Hotel Batik Yogyakarta II
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Travel Blogs from Yogyakarta
After hunting tourim with local people and foreign people. We live walk to museum to look around museum, moment in street we tired, after that we break in plant which shady. In there we also took some picture together. After that we continue walk to museum. Moment in street we look around very much of people seller souvenir. All of my friend buy. …
... route. The pot-bellied dwarfs pouring riches over the entrance also suggest that it was dedicated to Kuvera, the Buddhist god of fortune.
From here we moved a further kilometre east on to Candi Mendut, or Venu Vana Mandira, (Temple in the Bamboo Grove), which unlike most other central Javanese monuments which face east, opens to the north-west, and was discovered in 1836. The base and both sides of the staircase are decorated with ...
... of this morning's missed sleep! At Prambanan the foreigners were once again given sarongs to wear though sadly, like at Borobudur, they had to be returned at the end. As we walked across the path to the temples we were approached by two kids asking if we would like a tour which we declined but the girl said it was free of charge and just so they could practice their English so we went for it as we knew very little about the temples. Each temple contains a shrine to a ...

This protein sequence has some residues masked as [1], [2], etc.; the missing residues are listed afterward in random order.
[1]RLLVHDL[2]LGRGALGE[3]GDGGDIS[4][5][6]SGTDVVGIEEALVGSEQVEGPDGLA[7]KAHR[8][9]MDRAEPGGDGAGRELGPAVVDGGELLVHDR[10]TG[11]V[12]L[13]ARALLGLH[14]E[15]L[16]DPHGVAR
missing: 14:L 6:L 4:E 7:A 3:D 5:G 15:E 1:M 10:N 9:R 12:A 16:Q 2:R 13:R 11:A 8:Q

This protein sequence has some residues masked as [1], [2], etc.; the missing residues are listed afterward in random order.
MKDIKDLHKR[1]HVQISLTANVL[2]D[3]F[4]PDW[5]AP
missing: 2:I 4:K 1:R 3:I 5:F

... army bunker that 2 pple died stuck inside during 1 eruption) and waited for sunrise with hot ginger tea. It had a fantastic view of my merapi too.
As the sun started to rise, the area started to light up. Could see more and more clearly mt merapi and the trail of destruction the eruption left. We also passed some villages which used to house 100 families tha thomes got wiped out.
Breathing in the fresh air and just being in nature is refreshing ...
... my straight lines theory to the test
in Vietnam, which was on another level altogether.
I eventually left the highway and climbed up into the cool air of the
mountains, asking the locals where Mt. Merapi was. They were all
really friendly, considering each of them was carrying a machete.
It was lucky I had learned a few words of Indonesian on the long
train journey from Jakarta, as no one spoke any English (as ...